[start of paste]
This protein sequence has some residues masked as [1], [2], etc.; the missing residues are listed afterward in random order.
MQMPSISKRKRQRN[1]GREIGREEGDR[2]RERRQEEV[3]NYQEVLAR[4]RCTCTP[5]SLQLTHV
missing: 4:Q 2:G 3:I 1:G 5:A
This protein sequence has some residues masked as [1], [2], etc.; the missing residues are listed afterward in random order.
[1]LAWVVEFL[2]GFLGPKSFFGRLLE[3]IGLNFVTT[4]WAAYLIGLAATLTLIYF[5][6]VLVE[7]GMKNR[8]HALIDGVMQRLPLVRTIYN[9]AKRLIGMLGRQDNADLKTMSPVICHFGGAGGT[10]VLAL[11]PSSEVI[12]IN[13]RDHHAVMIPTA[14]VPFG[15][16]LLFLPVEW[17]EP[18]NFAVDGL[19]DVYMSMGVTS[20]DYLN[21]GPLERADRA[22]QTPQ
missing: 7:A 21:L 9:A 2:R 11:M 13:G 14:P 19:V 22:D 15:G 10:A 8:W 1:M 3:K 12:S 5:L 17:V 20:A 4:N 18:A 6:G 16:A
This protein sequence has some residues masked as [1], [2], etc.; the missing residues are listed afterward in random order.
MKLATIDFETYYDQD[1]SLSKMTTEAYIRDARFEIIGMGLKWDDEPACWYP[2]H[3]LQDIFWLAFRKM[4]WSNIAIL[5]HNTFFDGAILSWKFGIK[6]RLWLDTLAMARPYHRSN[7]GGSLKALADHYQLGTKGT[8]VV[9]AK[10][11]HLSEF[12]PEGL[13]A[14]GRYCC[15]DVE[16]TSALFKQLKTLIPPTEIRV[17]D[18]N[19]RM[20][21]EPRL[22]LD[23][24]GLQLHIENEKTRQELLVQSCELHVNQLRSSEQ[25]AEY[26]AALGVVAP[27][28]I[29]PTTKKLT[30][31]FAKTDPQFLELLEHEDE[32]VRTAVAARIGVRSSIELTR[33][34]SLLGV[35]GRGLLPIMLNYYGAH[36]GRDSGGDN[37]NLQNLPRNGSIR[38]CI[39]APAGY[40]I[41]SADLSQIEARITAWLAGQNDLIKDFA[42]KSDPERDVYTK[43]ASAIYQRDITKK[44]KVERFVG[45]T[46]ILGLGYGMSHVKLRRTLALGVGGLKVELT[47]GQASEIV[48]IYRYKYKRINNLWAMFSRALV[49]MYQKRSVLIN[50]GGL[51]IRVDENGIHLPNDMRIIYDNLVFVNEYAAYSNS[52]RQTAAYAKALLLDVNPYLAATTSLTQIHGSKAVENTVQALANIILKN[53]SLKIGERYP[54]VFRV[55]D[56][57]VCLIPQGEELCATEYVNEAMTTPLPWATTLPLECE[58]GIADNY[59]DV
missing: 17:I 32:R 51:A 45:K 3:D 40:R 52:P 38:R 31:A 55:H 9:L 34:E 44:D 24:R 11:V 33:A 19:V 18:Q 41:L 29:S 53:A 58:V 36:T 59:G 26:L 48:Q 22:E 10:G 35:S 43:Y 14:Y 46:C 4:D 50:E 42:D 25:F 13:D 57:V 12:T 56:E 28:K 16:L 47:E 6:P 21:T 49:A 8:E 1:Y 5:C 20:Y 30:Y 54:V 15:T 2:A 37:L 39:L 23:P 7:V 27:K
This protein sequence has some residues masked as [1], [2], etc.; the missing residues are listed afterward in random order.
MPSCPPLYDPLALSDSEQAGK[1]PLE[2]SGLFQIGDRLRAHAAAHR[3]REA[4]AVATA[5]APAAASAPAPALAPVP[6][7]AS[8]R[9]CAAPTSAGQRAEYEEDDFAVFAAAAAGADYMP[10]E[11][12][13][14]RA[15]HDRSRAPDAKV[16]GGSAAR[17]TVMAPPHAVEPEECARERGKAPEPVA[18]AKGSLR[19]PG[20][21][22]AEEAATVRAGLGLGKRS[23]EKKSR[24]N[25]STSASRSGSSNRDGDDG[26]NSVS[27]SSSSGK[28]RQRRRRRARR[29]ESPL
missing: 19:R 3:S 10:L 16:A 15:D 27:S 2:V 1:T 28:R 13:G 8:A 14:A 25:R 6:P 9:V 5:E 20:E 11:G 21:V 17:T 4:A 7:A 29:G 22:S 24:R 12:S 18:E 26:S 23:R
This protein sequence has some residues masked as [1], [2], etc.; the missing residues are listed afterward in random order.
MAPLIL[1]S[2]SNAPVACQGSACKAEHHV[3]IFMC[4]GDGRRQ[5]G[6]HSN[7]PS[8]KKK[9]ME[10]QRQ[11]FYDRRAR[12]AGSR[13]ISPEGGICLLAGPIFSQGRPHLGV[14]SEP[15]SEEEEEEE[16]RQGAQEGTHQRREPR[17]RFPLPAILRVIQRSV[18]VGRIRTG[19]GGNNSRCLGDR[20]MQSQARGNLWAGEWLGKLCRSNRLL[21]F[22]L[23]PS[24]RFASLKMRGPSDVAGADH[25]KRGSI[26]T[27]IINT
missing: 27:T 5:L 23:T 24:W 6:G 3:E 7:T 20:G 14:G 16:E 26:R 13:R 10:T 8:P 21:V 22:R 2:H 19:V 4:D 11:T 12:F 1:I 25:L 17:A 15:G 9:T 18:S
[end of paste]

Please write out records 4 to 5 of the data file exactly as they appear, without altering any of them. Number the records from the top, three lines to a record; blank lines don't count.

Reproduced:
This protein sequence has some residues masked as [1], [2], etc.; the missing residues are listed afterward in random order.
MPSCPPLYDPLALSDSEQAGK[1]PLE[2]SGLFQIGDRLRAHAAAHR[3]REA[4]AVATA[5]APAAASAPAPALAPVP[6][7]AS[8]R[9]CAAPTSAGQRAEYEEDDFAVFAAAAAGADYMP[10]E[11][12][13][14]RA[15]HDRSRAPDAKV[16]GGSAAR[17]TVMAPPHAVEPEECARERGKAPEPVA[18]AKGSLR[19]PG[20][21][22]AEEAATVRAGLGLGKRS[23]EKKSR[24]N[25]STSASRSGSSNRDGDDG[26]NSVS[27]SSSSGK[28]RQRRRRRARR[29]ESPL
missing: 19:R 3:S 10:L 16:A 15:D 27:S 2:V 1:T 28:R 13:G 8:A 14:A 25:R 6:P 9:V 5:E 20:E 11:G 21:V 17:T 4:A 7:A 29:G 22:S 24:R 12:S 18:E 26:S 23:R
This protein sequence has some residues masked as [1], [2], etc.; the missing residues are listed afterward in random order.
MAPLIL[1]S[2]SNAPVACQGSACKAEHHV[3]IFMC[4]GDGRRQ[5]G[6]HSN[7]PS[8]KKK[9]ME[10]QRQ[11]FYDRRAR[12]AGSR[13]ISPEGGICLLAGPIFSQGRPHLGV[14]SEP[15]SEEEEEEE[16]RQGAQEGTHQRREPR[17]RFPLPAILRVIQRSV[18]VGRIRTG[19]GGNNSRCLGDR[20]MQSQARGNLWAGEWLGKLCRSNRLL[21]F[22]L[23]PS[24]RFASLKMRGPSDVAGADH[25]KRGSI[26]T[27]IINT
missing: 27:T 5:L 23:T 24:W 6:G 3:E 7:T 20:G 14:G 16:E 26:R 13:R 10:T 8:P 21:V 22:R 2:H 19:V 4:D 11:T 12:F 1:I 25:L 17:A 15:G 9:T 18:S